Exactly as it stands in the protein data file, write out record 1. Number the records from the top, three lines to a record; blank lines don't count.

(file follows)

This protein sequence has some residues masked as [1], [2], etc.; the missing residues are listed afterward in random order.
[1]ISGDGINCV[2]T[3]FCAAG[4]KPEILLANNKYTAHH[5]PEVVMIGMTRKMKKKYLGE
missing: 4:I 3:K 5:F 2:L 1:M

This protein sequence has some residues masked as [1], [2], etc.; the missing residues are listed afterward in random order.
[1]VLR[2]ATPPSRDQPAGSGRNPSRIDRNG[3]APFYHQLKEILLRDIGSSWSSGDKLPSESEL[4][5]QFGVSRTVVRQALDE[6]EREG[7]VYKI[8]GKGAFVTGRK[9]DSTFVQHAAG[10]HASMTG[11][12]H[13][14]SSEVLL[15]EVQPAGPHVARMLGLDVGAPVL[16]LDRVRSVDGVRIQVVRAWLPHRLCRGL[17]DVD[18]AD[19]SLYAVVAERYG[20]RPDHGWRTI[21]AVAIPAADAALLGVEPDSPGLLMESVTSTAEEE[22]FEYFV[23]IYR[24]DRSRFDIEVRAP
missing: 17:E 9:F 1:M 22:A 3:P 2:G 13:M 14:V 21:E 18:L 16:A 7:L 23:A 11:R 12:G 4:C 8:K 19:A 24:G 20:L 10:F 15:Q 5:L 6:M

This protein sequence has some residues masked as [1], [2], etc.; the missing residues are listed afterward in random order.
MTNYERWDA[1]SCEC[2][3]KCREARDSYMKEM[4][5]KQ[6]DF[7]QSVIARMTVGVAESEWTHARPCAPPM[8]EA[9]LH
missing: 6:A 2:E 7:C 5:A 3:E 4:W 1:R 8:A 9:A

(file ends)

This protein sequence has some residues masked as [1], [2], etc.; the missing residues are listed afterward in random order.
[1]ISGDGINCV[2]T[3]FCAAG[4]KPEILLANNKYTAHH[5]PEVVMIGMTRKMKKKYLGE
missing: 4:I 3:K 5:F 2:L 1:M